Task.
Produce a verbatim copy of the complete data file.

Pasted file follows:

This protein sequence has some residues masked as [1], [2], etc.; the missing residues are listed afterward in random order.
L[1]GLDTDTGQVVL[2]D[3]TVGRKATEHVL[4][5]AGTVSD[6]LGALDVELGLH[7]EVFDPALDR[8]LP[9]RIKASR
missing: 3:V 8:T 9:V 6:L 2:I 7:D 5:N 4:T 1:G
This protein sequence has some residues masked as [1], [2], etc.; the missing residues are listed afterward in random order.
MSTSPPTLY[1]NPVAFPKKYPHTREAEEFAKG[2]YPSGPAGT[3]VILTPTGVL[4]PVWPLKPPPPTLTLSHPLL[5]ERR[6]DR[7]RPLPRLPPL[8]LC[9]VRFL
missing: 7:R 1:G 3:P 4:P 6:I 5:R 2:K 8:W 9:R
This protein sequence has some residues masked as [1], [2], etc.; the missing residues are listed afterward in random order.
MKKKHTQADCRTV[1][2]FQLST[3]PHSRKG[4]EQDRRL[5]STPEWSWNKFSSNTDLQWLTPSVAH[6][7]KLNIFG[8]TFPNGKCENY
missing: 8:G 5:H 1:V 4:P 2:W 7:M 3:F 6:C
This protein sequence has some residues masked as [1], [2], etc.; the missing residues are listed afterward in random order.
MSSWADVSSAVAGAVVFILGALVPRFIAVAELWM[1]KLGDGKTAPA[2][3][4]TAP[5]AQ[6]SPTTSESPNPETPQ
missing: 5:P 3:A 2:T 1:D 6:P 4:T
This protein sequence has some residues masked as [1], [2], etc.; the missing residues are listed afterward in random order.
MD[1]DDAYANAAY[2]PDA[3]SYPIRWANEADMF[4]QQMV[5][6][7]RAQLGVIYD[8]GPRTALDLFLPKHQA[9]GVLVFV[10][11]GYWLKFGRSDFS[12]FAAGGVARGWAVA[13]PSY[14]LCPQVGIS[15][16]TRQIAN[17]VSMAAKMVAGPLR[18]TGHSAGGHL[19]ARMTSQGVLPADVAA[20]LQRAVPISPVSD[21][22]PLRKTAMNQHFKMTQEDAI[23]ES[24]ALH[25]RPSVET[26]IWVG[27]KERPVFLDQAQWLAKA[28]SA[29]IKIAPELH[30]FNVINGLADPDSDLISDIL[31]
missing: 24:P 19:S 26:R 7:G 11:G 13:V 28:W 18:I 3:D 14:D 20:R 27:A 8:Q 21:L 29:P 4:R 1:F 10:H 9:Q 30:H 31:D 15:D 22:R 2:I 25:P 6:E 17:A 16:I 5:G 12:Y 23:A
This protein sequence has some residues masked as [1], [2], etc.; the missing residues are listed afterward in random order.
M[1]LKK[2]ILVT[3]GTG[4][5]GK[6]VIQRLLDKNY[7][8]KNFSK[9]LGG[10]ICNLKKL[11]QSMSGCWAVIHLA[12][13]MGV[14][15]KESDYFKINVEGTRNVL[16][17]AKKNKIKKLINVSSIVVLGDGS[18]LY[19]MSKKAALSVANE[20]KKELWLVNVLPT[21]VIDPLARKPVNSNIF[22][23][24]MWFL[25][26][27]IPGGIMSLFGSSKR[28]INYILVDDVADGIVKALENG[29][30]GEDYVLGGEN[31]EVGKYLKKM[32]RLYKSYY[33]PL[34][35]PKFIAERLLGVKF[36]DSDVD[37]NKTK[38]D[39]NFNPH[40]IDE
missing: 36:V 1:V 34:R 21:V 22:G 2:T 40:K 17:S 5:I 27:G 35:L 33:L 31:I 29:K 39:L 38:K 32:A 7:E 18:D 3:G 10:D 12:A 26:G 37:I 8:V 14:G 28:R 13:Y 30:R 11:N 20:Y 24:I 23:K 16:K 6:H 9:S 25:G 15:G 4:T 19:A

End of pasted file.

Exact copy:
This protein sequence has some residues masked as [1], [2], etc.; the missing residues are listed afterward in random order.
L[1]GLDTDTGQVVL[2]D[3]TVGRKATEHVL[4][5]AGTVSD[6]LGALDVELGLH[7]EVFDPALDR[8]LP[9]RIKASR
missing: 3:V 8:T 9:V 6:L 2:I 7:D 5:N 4:T 1:G
This protein sequence has some residues masked as [1], [2], etc.; the missing residues are listed afterward in random order.
MSTSPPTLY[1]NPVAFPKKYPHTREAEEFAKG[2]YPSGPAGT[3]VILTPTGVL[4]PVWPLKPPPPTLTLSHPLL[5]ERR[6]DR[7]RPLPRLPPL[8]LC[9]VRFL
missing: 7:R 1:G 3:P 4:P 6:I 5:R 2:K 8:W 9:R
This protein sequence has some residues masked as [1], [2], etc.; the missing residues are listed afterward in random order.
MKKKHTQADCRTV[1][2]FQLST[3]PHSRKG[4]EQDRRL[5]STPEWSWNKFSSNTDLQWLTPSVAH[6][7]KLNIFG[8]TFPNGKCENY
missing: 8:G 5:H 1:V 4:P 2:W 7:M 3:F 6:C
This protein sequence has some residues masked as [1], [2], etc.; the missing residues are listed afterward in random order.
MSSWADVSSAVAGAVVFILGALVPRFIAVAELWM[1]KLGDGKTAPA[2][3][4]TAP[5]AQ[6]SPTTSESPNPETPQ
missing: 5:P 3:A 2:T 1:D 6:P 4:T
This protein sequence has some residues masked as [1], [2], etc.; the missing residues are listed afterward in random order.
MD[1]DDAYANAAY[2]PDA[3]SYPIRWANEADMF[4]QQMV[5][6][7]RAQLGVIYD[8]GPRTALDLFLPKHQA[9]GVLVFV[10][11]GYWLKFGRSDFS[12]FAAGGVARGWAVA[13]PSY[14]LCPQVGIS[15][16]TRQIAN[17]VSMAAKMVAGPLR[18]TGHSAGGHL[19]ARMTSQGVLPADVAA[20]LQRAVPISPVSD[21][22]PLRKTAMNQHFKMTQEDAI[23]ES[24]ALH[25]RPSVET[26]IWVG[27]KERPVFLDQAQWLAKA[28]SA[29]IKIAPELH[30]FNVINGLADPDSDLISDIL[31]
missing: 24:P 19:S 26:R 7:G 11:G 13:V 28:W 18:I 3:D 14:D 20:R 27:A 8:Q 21:L 29:P 4:R 1:F 10:H 9:Q 30:H 31:D 15:D 22:R 2:I 25:P 6:E 17:A 16:I 5:G 12:Y 23:A
This protein sequence has some residues masked as [1], [2], etc.; the missing residues are listed afterward in random order.
M[1]LKK[2]ILVT[3]GTG[4][5]GK[6]VIQRLLDKNY[7][8]KNFSK[9]LGG[10]ICNLKKL[11]QSMSGCWAVIHLA[12][13]MGV[14][15]KESDYFKINVEGTRNVL[16][17]AKKNKIKKLINVSSIVVLGDGS[18]LY[19]MSKKAALSVANE[20]KKELWLVNVLPT[21]VIDPLARKPVNSNIF[22][23][24]MWFL[25][26][27]IPGGIMSLFGSSKR[28]INYILVDDVADGIVKALENG[29][30]GEDYVLGGEN[31]EVGKYLKKM[32]RLYKSYY[33]PL[34][35]PKFIAERLLGVKF[36]DSDVD[37]NKTK[38]D[39]NFNPH[40]IDE
missing: 36:V 1:V 34:R 21:V 22:G 2:T 40:K 17:S 5:I 27:G 35:L 33:L 31:I 29:K 39:L 38:K 32:A 7:E 18:D 3:G 10:D 12:A 26:G 37:I 8:V 14:G 28:R 13:Y 30:R 11:N 20:Y 24:I 23:K 16:K 6:H 9:S 25:G 15:G 4:T 19:A